to 24 inches wide, and must be secured on both sides. Fig. 6 shows a valley flashing. If the sheet is 18 inches wide the lateral movement through extreme temperature ranges is about 1/50 of an inch. Where such movement occurs two things may result. A nailed flashing tears at the nails and becomes loose, or the sheet buckles along the edge of the roofing material. As a result of the first, water works under the loose flashing. With the second, failure occurs by splitting or abrasion.

   This trouble is avoided by securing flashings with cleats. The cleats are nailed, it is true, but Rule II is observed. The large sheet, not being held fast anywhere, moves freely and the cleat takes up the movement.

   There are other methods of doing away with this trouble, one of which is shown in Fig. 7. Here the sheet has a ½-inch fold under the roof covering. This fold takes up any movement in the sheet. However, it is open to this objection. In applying the roof the fold is liable to become well-flattened, so much so that the metal may receive a surface crack. With subsequent movement — the result of temperature changes — the cracks open and in time the sheet may fail at the fold — just where the water can get under the flashing.

   If this construction is used care must be observed during laying, to protect the fold against this creasing or flattening.

CLEATS

   The cleat is shown in Fig. 76. It should be made of 16-ounce (R. T.) copper, not less than 1½ inches wide, and should be fastened with two copper nails. The end of the cleat should be turned back over the nails so as to prevent the nail heads from cutting the sheet.

Fig. 76. The Cleat

   The length of the cleat is determined by the kind of seam with which it is used. It should be about 3 inches for flat seams so as to allow the nails to be placed about 2 inches from the seam.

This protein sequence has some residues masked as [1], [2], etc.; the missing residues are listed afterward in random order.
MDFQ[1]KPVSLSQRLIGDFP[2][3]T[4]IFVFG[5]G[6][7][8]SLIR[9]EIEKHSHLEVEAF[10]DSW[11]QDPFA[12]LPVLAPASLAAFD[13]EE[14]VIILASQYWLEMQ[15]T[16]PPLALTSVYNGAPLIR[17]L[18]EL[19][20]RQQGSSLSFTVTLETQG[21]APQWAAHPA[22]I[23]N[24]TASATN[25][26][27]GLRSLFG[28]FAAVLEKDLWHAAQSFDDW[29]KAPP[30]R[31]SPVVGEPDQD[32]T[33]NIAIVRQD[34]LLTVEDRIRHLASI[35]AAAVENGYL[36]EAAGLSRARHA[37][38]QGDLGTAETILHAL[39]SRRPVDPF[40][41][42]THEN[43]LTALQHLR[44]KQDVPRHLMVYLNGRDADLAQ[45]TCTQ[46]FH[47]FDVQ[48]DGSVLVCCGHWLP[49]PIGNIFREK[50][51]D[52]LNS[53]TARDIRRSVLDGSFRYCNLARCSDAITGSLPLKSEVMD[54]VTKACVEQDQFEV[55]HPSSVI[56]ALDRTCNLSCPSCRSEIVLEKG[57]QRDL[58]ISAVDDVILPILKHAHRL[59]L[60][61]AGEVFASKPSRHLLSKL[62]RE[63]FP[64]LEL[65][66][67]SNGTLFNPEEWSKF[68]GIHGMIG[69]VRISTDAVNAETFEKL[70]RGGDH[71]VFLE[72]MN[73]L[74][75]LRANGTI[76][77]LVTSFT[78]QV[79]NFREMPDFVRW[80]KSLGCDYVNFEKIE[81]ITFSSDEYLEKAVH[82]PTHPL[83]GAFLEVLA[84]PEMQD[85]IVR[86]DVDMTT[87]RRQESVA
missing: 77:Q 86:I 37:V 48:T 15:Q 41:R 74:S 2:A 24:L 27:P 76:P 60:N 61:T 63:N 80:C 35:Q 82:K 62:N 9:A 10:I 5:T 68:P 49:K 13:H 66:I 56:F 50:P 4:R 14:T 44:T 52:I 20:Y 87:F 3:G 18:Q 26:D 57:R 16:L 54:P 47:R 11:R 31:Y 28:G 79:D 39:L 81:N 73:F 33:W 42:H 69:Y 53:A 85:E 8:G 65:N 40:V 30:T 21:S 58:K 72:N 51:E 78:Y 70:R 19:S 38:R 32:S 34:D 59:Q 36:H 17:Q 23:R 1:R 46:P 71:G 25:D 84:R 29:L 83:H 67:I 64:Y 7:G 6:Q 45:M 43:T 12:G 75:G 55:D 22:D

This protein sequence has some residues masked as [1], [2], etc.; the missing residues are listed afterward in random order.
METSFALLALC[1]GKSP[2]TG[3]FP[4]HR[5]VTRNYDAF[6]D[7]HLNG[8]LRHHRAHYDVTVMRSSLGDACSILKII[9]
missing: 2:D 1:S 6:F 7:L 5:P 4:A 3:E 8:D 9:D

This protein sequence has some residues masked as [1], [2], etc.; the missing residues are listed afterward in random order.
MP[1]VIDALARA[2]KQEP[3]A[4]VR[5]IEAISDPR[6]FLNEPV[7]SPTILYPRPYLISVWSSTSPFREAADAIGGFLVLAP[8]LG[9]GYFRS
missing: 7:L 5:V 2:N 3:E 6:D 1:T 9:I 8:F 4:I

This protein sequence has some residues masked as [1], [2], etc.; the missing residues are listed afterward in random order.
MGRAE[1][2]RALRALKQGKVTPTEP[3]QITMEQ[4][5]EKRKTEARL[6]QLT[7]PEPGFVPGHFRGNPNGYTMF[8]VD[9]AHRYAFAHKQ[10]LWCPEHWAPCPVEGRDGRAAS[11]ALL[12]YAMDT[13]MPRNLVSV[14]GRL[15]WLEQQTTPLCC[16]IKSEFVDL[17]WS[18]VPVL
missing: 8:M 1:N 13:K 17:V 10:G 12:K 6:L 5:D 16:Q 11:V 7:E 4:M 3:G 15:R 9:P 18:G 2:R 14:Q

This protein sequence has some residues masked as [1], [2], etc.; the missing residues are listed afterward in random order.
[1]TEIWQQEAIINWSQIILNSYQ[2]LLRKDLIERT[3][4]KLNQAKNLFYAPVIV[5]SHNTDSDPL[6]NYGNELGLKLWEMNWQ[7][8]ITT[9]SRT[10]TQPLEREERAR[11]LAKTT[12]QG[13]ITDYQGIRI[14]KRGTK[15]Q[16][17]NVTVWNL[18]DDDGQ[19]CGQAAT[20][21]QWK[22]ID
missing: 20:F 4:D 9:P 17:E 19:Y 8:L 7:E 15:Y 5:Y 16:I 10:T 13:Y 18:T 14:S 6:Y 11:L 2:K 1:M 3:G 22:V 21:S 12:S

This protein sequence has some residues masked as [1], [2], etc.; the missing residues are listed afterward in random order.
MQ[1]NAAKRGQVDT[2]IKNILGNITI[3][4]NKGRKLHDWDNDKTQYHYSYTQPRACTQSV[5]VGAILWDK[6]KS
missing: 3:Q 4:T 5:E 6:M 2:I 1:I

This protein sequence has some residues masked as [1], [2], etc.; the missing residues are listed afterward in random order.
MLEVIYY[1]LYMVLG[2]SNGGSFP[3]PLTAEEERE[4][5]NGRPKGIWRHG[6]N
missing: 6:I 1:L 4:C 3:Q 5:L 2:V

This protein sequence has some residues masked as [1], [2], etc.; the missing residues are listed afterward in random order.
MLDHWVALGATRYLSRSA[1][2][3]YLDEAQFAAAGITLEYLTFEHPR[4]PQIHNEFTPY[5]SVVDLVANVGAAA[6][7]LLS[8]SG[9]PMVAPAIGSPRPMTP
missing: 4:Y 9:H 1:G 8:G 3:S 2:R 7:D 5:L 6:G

The maximum spacing of cleats should not exceed 12 inches; a spacing of 8 inches is recommended for the best work. This does not apply to concealed valley flashings, etc., where the sheet or strip is held in place by the roof covering. Under these conditions the spacing may be considerably increased. A maximum of 24 inches is recommended.

   In applying the cleat a copper sheet is placed in position with a half inch bend at right angles to the root Then the cleat-strip is set against it with one inch of the tinned end bent at right angles to the roof on which the other end rests, and with the turned end of the cleat against the turned edge of the sheet which has also been tinned. The next step is to turn the tinned end of the cleat down and over the edge of the sheet and then again turn both down on the surface of the sheet. Then the cleat is nailed to the roof and the last half-inch of the nail end of the cleat is turned back over the nail heads. If the cleat also secures a second sheet it is laid as described in Fig. 74, page 49.

NAILS

   There are some flashings which, of course, must be nailed. Those around windows and doors, gravel-stops, etc., are secured in this way. Figs. 8, 10 and 37 show these conditions. In every case it will be noticed that Rule I (page 50), has been observed. The flashing strip is only fastened along one line. It is free to move toward and away from the line of nailing. The longitudinal movement is taken care of by placing the nails a short distance apart and by the use of soft (R. T.) copper. The movement during a temperature change of 120° with a nail spacing as great as 12 inches would be only 12/1000, less than 1/64, of an inch; an amount easily taken care of by the soft copper sheet.

   It would seem that the use of copper nails with copper sheets is so well-established as to be axiomatic. Unfortunately this is not the case. The danger of using iron or steel nails with copper can not be over-emphasized.

   The proper nails to use with flashings are large flat-head wire nails. (Fig. 78.)

   These differ from the ordinary wire nail in the shape and size of the head. As can be seen from a comparison of Figs. 77 and 78 the ordinary wire nail has a ridge under a small head; this makes it impossible to drive the nail home without injuring the sheet. The large flat-head wire nail is especially made for fastening copper sheets.

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